You can listen to ‘Outside of Heaven’ for free, simply by clicking this link: https://www.youtube.com/watch?v=XGB_3naL1N4

http://www.scoutmediabooksmusic.com/of-words-series/

https://www.facebook.com/BrianPaonesNovels

https://www.brianpaone.com

(NOTE: Chris isn’t part of the group anymore so I took that part out) Brian Paone is dedicated to helping other authors to realize their dreams and runs the Facebook Page ‘Fiction Writing.’ If you’re interested in an online community that is supportive and fun ask to join the Fiction Writing group to share your work, get feedback, get tips and learn from other’s success and failures check it out here:

https://www.facebook.com/groups/611602735649133/

All 3 of Brian’s published novels are available in paperback, eBook, and audiobook.

Paone book cover.jpg

Thanks for joining us at StarkLight Press today, Brian!

I guess my first question is ‘author and musician’? Those are two difficult skills in one Brian shaped package! What sort of musician are you and do you multi-task in this sphere?

  • I have been in recording/touring bands for 19 years now. I have been in a total of 4 bands, and my 7th album is coming out at the end of the summer this year. I am the singer & keyboard player for all 4 of my bands.
  • Drop Kick Jesus has 2 albums: “Splatterguts” (1998) & “Depress The Heart” (2001), and we sound like a cross between Slayer and Slipknot.
  • The Grave Machine has 1 album: “The Grave Machine” (2004), and we sound like a cross between Ministry and Neurosis.
  • Transpose has 2 albums: “A Delicate Impact” (2007) & “Retribution” (2011) and we sound like a cross between Deftones and Thursday.
  • Yellow #1 has 2 albums: “Bottle of Rain” (1997) & “Thanks for the Nostalgia” (that’s the album that’s coming out later this year, 2016) and we sound like a cross between Nine Inch Nails and Digital Underground.

How do you find time to write as well as being a Police Officer? Do you work full time as an Officer?

  • I worked fulltime as an officer from July, 2002 until October, 2011, when I then went to part-time, and have been ever since. I wrote and published my first 2 novels, Dreams are Unfinished Thoughts and Welcome to Parkview while working fulltime, writing on days off and some nights staying up until the morning writing. But I was working part-time when I wrote Yours Truly, 2095.

paone yours truly 2095 cover.jpg

Was it ever a decision between the three careers of Police Officer, Author and Musician?

  • There was never a decision because I was able to sustain all three; working fulltime as an officer, playing concerts and mini-tours with my band on the weekends, and writing at night or my days off during weekdays. I somehow found a way to make it all work. However, because music is my number one love, if a genie was to grant me fame and success in one career of my choice, I would pick music and my band without even blinking an eye.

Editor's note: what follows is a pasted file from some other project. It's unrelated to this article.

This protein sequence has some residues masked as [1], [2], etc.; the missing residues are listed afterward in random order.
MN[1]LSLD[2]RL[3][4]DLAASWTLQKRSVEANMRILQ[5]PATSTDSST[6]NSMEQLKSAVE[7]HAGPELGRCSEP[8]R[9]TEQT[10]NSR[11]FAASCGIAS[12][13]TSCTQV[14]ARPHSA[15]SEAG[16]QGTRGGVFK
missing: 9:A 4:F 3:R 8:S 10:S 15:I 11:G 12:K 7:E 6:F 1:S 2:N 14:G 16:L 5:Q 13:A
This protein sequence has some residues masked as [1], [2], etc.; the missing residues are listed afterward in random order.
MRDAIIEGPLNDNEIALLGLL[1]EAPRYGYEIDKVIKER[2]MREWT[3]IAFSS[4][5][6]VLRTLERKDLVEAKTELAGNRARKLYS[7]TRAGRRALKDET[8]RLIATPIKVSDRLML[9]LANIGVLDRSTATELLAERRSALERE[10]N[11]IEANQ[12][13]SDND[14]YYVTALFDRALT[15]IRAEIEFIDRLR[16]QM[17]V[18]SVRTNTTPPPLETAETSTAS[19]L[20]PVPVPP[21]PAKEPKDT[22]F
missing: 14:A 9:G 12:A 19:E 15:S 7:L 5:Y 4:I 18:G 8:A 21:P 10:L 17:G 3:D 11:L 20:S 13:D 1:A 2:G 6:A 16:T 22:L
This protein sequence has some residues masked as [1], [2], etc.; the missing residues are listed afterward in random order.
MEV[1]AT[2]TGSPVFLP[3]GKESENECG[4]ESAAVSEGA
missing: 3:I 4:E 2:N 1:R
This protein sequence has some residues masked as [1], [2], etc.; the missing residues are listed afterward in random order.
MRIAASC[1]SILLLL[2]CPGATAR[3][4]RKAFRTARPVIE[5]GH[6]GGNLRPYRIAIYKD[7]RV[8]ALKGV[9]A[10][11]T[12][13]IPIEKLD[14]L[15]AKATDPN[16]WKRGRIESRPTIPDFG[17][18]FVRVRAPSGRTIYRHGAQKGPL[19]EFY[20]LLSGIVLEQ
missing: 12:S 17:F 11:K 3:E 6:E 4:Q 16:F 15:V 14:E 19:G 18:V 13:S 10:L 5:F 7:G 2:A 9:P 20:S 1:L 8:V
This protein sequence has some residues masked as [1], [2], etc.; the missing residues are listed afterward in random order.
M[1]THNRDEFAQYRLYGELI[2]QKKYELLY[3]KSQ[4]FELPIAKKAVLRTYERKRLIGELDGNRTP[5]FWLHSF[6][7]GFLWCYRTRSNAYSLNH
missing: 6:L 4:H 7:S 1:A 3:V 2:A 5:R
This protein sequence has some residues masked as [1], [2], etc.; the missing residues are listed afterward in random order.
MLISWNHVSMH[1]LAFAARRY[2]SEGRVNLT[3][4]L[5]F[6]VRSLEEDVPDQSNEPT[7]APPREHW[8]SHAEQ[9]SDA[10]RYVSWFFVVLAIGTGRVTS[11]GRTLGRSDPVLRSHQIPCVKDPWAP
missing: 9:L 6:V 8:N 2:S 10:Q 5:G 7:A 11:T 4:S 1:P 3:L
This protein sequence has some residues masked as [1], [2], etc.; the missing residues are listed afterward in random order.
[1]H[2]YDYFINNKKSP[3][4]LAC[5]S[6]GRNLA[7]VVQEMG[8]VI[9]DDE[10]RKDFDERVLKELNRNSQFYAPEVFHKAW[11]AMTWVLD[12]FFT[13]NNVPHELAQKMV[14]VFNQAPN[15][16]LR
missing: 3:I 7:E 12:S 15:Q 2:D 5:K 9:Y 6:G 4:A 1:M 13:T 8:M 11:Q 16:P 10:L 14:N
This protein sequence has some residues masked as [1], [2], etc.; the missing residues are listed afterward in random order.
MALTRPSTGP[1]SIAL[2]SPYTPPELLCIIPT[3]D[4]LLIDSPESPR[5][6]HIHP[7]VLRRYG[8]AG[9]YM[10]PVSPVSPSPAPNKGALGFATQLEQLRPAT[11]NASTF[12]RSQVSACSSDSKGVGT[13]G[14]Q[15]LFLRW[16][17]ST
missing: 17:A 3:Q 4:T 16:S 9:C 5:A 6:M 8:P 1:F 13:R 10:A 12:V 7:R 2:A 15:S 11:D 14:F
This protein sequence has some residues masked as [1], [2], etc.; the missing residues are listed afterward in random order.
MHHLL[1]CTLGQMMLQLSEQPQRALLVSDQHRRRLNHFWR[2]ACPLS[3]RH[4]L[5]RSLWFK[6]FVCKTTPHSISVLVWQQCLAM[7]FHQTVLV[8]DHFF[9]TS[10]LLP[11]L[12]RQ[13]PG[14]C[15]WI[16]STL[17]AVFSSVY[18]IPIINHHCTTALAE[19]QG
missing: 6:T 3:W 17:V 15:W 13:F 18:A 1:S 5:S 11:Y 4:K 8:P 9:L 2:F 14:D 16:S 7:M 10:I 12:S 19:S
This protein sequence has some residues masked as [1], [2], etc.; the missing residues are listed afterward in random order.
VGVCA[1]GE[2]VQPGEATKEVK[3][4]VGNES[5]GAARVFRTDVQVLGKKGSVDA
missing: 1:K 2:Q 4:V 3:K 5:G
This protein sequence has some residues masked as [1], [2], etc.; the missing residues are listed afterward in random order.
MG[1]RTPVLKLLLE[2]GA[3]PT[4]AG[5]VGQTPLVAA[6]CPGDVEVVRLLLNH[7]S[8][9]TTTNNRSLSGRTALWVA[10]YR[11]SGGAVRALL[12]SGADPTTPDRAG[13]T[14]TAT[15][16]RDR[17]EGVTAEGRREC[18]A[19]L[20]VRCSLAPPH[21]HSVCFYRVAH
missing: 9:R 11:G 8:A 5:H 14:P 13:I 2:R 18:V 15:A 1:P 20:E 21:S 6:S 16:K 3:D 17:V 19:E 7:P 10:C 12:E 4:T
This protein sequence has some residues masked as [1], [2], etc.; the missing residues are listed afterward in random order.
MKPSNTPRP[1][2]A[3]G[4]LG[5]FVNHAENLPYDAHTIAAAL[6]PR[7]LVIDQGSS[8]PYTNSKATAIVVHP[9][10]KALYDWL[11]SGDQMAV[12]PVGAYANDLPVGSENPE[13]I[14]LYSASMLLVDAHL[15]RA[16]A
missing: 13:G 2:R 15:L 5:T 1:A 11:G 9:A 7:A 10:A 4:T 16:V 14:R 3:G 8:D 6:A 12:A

How do you find that the three jobs nourish and grow the other careers? Do you take a lot of the lessons learned as one of them and apply those lessons to the others?

  • To be honest, I leave my policing career 100% out of my writing and music career. However, if anything, it’s my writing and music career that consistently blend and integrate with each other. My band Transpose’s 2011 album, “Retribution,” is a concept album that is a short story I wrote. Instead of trying to publish the story, we took the story (dialogue and all) and wrote our album around the story. So every night, when we play that album night, it’s me really just singing the words to my own short story. I even made a movie to go along with the album that I published on YouTube:
    https://www.youtube.com/watch?v=rYb9fx0okmw

What is the most important thing that you’ve learned as a writer?

  • You can’t rely on family and friends to all buy your book. If you want anyone to read your work, you must promote, promote, promote… and then promote again.

Would you say that is the same answer for what the most import thing you’ve learned in life is?

  • Most important thing I’ve learned in life is, when there is a bump in the road, or an instrument doesn’t work on stage, or a plot idea isn’t panning out, you just … keep … moving forward.

If you could pick one song to describe your career as a writer, what song would you pick and why?

  • A Small Victory” by Faith No More

When you were a kid did you say: I’m going to be a writer and a cop and a musician or did these careers grow with you?

  • Yup. That’s EXACTLY what I said. I started obsessing over Pink Floyd when I was just 6 years old and wanted to be a musician. I saw a girl get beat up in 5th grade and then wanted to be a cop so I could help people. And I read Stephen King and started writing my own fiction in 7th grade and wanted to be an author.